Taxing Tips for Restaurant Employees

Seattle possesses a wealth of delicious dining establishments with wait staff that really ensure customer satisfaction. As patrons, we reward this job well done with tips. Tips require special treatment when reporting for tax purposes. Both the employee and the employer of a tipping establishment have their own responsibilities for the accurate reporting of tips. This post covers employee responsibilities.

Tips Defined

Tips are discretionary (optional or extra) payments customers give to employees, typically for satisfactory or above satisfactory service. In addition to cash and charged amounts, items of value like tickets are also considered tips. The IRS considers all cash and non-cash tips as employee income that is subject to Federal income taxes, which includes Social Security and Medicare taxes.

Employee Responsibilities

As an employee, your first step is maintaining an accurate record of the tips you’ve received. The simplest way of recording daily cash and charge tips is to use IRS Form 4070A, Employee’s Daily Record of Tips. Non-cash tips, such as tickets or special passes, are not reported to your employer, but you still should keep a record of these, as they must be reported on your tax return.

The next step is to report your tips to your employer with a written statement. You should include all cash tips you received, unless your tips didn’t total $20 for a given month. According to the IRS, cash tips include tips received from customers, charged tips (e.g., credit and debit card charges) that are distributed to you by your employer, and tips received from other employees under any tip-sharing arrangement. Your statement must simply include your information (name, address, and social security number), your employer’s information (employer’s or establishment’s name and address), the period your report covers, and the total amount of tips you received during that period. While there is no required form, you may use Form 4070, Employee’s Report of Tips to Employer, unless your employer provides an alternate form or utilizes an electronic filing system to report your tips.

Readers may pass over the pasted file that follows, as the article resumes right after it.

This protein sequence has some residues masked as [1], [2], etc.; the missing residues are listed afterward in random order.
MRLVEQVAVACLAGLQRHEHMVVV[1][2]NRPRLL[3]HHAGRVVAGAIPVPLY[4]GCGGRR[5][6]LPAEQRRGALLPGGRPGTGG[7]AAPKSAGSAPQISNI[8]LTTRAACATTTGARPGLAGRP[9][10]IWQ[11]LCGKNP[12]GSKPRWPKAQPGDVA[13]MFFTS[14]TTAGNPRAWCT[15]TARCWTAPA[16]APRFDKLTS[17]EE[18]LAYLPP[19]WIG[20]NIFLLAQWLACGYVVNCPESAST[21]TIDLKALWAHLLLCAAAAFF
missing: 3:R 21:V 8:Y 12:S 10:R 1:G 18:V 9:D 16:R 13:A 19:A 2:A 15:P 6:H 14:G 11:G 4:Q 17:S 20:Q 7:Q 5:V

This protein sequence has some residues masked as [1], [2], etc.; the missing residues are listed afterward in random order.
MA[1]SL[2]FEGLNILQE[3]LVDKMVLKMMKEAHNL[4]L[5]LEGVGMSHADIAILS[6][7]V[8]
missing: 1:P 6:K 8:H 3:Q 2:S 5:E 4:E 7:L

Your last step is reporting your tips on your tax return. Use Form 4137, Social Security and Medicare Tax on Unreported Tip Income for tips that are not allocated to you by your employer, or that total less than $20 per month. This form reports the unreported tip income amount as additional wages on your Form 1040 and ensures that you pay your employee share Social Security and Medicare taxes on those tips.

There is an exception to tip reporting. As an employee, you do not include service charges in your tip record. Service charges, like mandatory gratuities for large parties, are added to a customer’s bill and are distributed to you later by your employer. No special action is required on your part, as this is a non-tip wage and reported income.

In our next blog post, we will go over the employer’s responsibilities regarding taxes on tips.

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